Figure Skating: From the Boards

Omaha or Bust: Bring on the boys! January 23, 2013

PrintBased on name recognition and resume, the mens title would seem to be easily in the hands of reigning champ, Jeremy Abbott. He has the pedigree. He has the experience. He’s won the title not once, not even just twice, but three times already. He comes to Omaha armed with extraordinarily complex choreography, emotionally engaging music, and the jumps, steps, and spins to rank him one of the world’s best.

But, he’s battled some physical setbacks this year that made those technical things quite difficult.

Meanwhile, Ross Miner made good strides on the international circuit, scoring the highest totals of any U.S. man in a Grand Prix event when he took bronze at NHK Trophy.

There’s also Richard Dornbush and Adam Rippon. Both have had their struggles. Both have had their moments to shine. Both would love to be on the World Team again. But, their path to a world spot isn’t simple.

Not only do they have to get past Abbott or Miner, but they have to hold off challengers like Armin Mahbanoozadeh, Brandon Mroz, Douglas Razzano, and young stars like Joshua Farris, Jason Brown, and perhaps the stiffest competition, Max Aaron.

Max presents a potentially large road block. His score of 231.27 at the Senior B event in Salt Lake City to start the year is higher than Abbott’s best Grand Prix score. That carries some weight.

Understand, though — that was a very well executed competition for Aaron. It was not Abbott’s best competition. Not by a long shot.

All that means is, Max Aaron is in play for a medal. But, he’ll have to be GREAT, while others have room for error.

Likewise, Mahbanoozadeh has a chance to make a splash. He was dealing with an ankle injury at Skate America (where he was a last minute replacement for Evan Lysacek), but is always a potential spoiler.

Razzano was 5th at Nationals last season after pulling up from 8th in the short to 4th in the long. Could he be this year’s upset?

Not that it means anything now, but, just for kicks, how different would this competition be if Evan Lysacek and Johnny Weir had, indeed, come back and been able to compete?

Johnny attempted the comeback. His Grand Prix experiment didn’t go so well. Not that he didn’t make a valiant effort, but it appeared that he sorely underestimated how far he was from being a contender.

If he’d stuck it out, trained as hard as ever, and been scheduled to skate in Omaha, how would he have fared? It’s hard to say, of course, but based on what we saw out of him earlier this fall, he would have been a long shot.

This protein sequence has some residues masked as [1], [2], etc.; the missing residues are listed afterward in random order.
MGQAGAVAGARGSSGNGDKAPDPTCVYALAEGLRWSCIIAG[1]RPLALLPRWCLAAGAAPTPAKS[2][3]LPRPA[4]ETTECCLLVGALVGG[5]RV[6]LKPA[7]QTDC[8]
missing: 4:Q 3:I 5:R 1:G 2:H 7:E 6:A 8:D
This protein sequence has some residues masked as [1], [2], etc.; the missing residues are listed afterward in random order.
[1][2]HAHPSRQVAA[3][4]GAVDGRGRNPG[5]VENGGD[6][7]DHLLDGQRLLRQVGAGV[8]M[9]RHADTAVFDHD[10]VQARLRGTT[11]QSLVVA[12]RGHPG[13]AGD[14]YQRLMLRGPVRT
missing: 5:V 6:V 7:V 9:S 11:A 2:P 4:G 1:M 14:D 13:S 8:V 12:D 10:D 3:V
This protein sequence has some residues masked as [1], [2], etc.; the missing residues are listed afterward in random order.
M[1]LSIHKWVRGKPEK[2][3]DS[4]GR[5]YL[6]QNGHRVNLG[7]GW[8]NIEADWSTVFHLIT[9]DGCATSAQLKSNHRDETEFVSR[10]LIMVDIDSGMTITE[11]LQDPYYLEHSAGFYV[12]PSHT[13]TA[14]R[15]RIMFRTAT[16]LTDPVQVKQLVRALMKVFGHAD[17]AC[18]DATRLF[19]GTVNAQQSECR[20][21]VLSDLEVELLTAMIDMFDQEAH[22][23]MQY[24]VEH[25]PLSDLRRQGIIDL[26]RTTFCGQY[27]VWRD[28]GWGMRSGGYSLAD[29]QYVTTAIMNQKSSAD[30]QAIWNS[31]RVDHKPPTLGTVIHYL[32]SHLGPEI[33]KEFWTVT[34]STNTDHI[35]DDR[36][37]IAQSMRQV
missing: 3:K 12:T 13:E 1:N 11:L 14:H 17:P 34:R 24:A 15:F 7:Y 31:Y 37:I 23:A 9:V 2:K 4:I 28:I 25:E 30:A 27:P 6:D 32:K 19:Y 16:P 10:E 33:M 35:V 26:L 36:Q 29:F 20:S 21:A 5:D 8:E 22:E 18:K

And Evan? He couldn’t have been counted out, that’s for certain. If he’d been healthy enough to compete internationally earlier in the year, and if he was truly back in “fighting shape,” you’d be hard pressed to deny his chances.

Lysacek provided consistency for the American men for many years. Many hoped he’d be able to come back and help earn back that third World Team spot. Instead, he stares down a potential comeback during the Olympic season, instead of before it. That’s no easy task, to say the least.

Meanwhile, though, we have a handful of contenders who will be in Omaha. And I have a feeling they’re going to put on quite a show!

Who do you think makes the World Team? Who will fare the best against Evgeyni Plushenko, Patrick Chan, and the Japanese superstars?

Here are my predictions.

Gold: Abbott
Silver: Miner
Bronze: Aaron
Pewter: Dornbush

Don’t forget to follow me on twitter (@FromTheBoards) for updates from Omaha. And, if you’re an instagramer, follow me @TaraBethW for pictures throughout the week!

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US Pairs: Matchmaker, Matchmaker Make me a Match! January 10, 2013

Just tossing it out there: any chance we can convince Michelle Kwan and Evan Lysacek to come back to skating as pairs skaters? That would be a great buzz-story, right? And it’s evident the US Pairs world needs a little more drama. (And consistency, but we’ll get to that.)

Seriously, keeping up with the world of pairs skating is like trying to keep up with the road runner and Wylie Coyote. No? Just me? Hmm. Okay. How about this: Keeping up with the world of pairs skating is harder than keeping up with the Kardashians! (Still terrible, I know. Moving on …)

If a team isn’t splitting up, their changing coaches. And if they’re not changing coaches or splitting up, they’re probably injured. And if they’re a national champion one year, chances are pretty good they won’t be around to defend that title the following year.

I know, this year there are some extenuating circumstances there, this time around. John Coughlin’s injury and surgery made his National Title defense with partner Caydee Denney impossible. And with a goal of making the 2014 Olympic team, it’s better to miss this Nationals than the next one.